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Craig Venter Mapped The Genome. Now He's Trying To Decode Death
14.04.2021 Matthew Herper
Biology
Craig Venter

THE WORLD'S MOST EXTREME physical exam starts in the world's plushest exam room, complete with a couch, a private bathroom and a teeming fruit plate. It will be my home for an entire day. First come the blood tests, vial after vial. Then two 35-minute sessions in an MRI tube, where REM and U2 try to drown out the clanks as the machine takes pictures of my entire body. There's an ultrasound of my heart. Salade Niçoise for lunch. A stool sample. A cognitive test in which letters flash on a computer screen at a dizzying pace. And a CT scan of my heart as well, which originally seemed so over-the-top for someone my age that I tried to get out of it.

"In Vietnam, I used to do autopsies on 18-to-22-year-olds, and a lot of them had cardiovascular disease," J. Craig Venter, the architect of the process, says with a shrug, before adding, ominously, "We find things. The question is what you do with it."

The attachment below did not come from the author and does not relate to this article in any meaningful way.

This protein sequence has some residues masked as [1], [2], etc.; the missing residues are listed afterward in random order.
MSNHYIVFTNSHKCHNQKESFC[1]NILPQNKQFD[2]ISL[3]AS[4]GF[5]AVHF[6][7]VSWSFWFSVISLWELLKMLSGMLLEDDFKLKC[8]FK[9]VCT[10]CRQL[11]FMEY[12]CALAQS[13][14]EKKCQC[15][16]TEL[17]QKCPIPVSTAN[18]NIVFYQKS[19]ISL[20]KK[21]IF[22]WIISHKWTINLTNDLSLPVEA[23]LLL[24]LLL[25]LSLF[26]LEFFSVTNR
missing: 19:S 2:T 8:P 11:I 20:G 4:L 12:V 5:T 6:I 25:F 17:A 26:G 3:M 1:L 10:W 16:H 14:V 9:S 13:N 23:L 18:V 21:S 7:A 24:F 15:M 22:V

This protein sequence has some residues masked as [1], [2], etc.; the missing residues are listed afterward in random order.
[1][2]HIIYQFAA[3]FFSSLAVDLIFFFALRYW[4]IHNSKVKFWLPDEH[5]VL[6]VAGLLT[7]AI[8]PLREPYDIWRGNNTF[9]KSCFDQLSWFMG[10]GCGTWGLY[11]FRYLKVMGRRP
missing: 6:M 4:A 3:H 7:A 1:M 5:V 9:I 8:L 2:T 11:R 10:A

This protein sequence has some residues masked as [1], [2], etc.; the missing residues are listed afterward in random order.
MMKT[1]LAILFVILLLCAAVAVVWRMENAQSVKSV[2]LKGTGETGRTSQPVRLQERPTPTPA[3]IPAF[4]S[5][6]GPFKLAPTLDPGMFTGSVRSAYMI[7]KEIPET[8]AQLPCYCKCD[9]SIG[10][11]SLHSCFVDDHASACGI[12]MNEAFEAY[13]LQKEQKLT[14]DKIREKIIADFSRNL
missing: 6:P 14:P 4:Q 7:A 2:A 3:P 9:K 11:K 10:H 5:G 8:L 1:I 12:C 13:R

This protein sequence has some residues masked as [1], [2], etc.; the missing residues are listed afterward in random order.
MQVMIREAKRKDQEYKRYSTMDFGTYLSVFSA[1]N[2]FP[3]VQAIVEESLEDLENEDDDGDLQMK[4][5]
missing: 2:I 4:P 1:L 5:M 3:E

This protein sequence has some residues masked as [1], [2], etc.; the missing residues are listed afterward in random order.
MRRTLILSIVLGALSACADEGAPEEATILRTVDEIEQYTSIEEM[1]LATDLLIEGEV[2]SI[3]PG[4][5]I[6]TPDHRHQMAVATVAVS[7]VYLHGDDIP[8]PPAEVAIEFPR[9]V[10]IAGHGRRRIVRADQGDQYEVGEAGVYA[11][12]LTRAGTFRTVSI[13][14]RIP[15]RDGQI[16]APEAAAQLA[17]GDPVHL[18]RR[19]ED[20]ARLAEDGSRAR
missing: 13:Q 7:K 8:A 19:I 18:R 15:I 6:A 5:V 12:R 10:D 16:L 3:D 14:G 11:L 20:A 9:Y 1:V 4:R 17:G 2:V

Yes, it's that Craig Venter, the man in the late 1990s who, frustrated by the slow progress of the government-funded Human Genome Project, launched an effort that sequenced human DNA two years earlier than planned (he was subsequently the first human to have his complete DNA sequenced). He hasn't slowed down since. He sailed around the world in a voyage inspired by Darwin's journey on the Beagle, discovering thousands of new species along the way. He has created synthetic life and started three companies, and was almost a billionaire before being fired from one of the most promising, Celera Genomics.

forbes.com
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